Crocs (CROX) is trading higher today (+8%) after raising revenue guidance for Q4. The brand has been falling out of favor with consumers over the past few years, but it has been making a comeback with some important operational/marketing changes.
In terms of quick background, you're probably all familiar with its casual footwear for men, women and children. Crocs offers a broad portfolio of all-season products, while remaining true to its core molded footwear heritage. All Crocs shoes feature Croslite material, a proprietary technology that gives each pair of shoes soft, comfortable, lightweight and non-marking qualities.
Turning to today's news, Crocs increased its Q4 revenue guidance to $195-198 mln, up from prior guidance of $180-190 mln. The new guidance approximates 5% YoY growth, while the prior guidance would have been a slight decline or a slight increase from the year ago.
In addition to its revenue guidance, the company is also increasing its Q4 gross margin guidance by 200 basis points from approximately 43% to approximately 45%, which is a 300 basis point increase over the prior year's Q4. For all of 2017, Crocs continues to expect 2017 revenue to be down low single digits and for gross margin to be approximately 50% on a full year basis.
CROX had seen its stock price steadily decline from the low $30's in mid-2011 to about $6 in May 2017. Slumping sales are a big reason for why the stock has been falling. In fact, in March 2017, Crocs announced it would close 158 of its stores, which is a lot as Crocs' footprint will be reduced to just 400 stores by the end of 2018. Part of the rationale for the store closing is weak mall traffic. There has also been a market shift toward athletic shoes over the past year or two.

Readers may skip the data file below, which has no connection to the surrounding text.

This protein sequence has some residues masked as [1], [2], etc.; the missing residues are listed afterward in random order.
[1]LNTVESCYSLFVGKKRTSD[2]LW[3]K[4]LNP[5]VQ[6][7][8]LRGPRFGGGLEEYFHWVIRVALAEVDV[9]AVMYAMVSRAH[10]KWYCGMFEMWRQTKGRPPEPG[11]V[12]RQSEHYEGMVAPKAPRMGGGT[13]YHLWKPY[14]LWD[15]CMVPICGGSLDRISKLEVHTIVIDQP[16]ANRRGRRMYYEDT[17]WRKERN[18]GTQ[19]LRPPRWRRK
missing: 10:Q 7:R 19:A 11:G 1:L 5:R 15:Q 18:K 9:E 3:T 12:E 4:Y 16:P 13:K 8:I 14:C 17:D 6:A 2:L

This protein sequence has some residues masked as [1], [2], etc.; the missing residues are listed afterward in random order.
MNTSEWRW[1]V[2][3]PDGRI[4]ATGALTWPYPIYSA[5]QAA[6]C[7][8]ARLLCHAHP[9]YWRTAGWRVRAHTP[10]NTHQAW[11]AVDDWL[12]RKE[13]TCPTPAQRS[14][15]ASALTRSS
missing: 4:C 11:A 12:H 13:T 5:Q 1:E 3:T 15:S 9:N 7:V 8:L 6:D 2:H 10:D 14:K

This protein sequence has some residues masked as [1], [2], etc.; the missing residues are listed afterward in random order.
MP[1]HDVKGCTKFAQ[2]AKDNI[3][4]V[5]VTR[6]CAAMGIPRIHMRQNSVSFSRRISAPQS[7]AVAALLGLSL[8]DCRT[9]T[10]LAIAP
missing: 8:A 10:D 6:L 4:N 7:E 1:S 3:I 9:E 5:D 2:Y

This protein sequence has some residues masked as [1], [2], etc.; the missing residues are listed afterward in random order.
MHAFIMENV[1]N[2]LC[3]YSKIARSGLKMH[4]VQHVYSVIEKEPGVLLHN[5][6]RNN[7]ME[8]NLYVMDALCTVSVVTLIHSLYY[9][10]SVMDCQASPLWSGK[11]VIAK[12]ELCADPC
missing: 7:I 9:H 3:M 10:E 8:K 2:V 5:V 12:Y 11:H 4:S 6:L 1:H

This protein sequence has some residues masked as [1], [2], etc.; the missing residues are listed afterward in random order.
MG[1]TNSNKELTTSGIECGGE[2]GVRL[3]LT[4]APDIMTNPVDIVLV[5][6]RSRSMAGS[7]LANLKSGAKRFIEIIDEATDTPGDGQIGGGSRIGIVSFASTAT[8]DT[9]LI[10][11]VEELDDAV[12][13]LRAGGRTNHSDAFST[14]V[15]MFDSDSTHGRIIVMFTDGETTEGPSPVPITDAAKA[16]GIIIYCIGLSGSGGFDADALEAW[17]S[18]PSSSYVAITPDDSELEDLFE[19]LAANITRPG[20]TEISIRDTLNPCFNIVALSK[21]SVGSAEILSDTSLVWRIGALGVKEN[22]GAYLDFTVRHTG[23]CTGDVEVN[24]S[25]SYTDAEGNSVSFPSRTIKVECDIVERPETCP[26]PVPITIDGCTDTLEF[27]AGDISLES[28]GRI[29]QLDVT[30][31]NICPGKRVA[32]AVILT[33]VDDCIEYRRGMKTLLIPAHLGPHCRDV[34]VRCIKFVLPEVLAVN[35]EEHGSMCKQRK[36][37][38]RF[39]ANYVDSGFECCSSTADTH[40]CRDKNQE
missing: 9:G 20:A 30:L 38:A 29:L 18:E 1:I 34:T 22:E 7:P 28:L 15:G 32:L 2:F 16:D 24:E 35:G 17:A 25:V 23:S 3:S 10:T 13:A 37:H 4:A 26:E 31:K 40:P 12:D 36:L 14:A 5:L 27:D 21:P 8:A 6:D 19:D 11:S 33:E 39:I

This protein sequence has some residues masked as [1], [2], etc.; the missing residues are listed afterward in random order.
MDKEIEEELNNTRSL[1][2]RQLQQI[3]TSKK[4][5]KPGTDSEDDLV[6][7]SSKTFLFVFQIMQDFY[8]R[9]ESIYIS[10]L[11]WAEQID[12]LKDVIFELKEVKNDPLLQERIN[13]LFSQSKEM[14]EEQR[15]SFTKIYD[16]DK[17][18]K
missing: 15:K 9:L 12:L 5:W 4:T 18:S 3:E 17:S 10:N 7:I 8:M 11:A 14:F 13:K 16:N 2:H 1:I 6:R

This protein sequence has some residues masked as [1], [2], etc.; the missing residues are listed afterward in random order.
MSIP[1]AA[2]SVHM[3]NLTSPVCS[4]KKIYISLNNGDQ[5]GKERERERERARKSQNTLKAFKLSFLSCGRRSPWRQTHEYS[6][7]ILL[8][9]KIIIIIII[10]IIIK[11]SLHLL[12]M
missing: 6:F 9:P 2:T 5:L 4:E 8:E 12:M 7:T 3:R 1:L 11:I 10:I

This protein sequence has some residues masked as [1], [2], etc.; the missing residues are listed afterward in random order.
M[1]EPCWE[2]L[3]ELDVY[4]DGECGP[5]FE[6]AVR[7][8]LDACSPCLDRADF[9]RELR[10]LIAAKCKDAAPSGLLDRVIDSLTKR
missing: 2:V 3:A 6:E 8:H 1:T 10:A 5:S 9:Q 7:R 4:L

There are definitely a lot of strong opinions about Crocs' footwear: people love them (for their comfort) or they hate them (mostly for how they look). However, they are very popular with people who work on their feet all day (waitresses, cooks, nurses, hair stylists etc.)
In order to turn the brand around, in addition to store closings, Crocs has been reducing its SKUs as there are just too many different styles of shoes it offers. Also, Crocs has switched its marketing to more of a "come as you are" theme. It sorts of empathizes with customers who feel shoe-shamed by people who hate Crocs. The ad campaign encourages people to be different and embrace individuality. In addition, over the past few years, the brand moved beyond its standard clog shoe and started rolling out more fashionable sandals, flats and heels that would be difficult to tell they are Crocs at all.
In sum, it will take time to see if these changes can turn the brand around over the long term, but the stock has been climbing nicely since May 2017, up about 100% since then.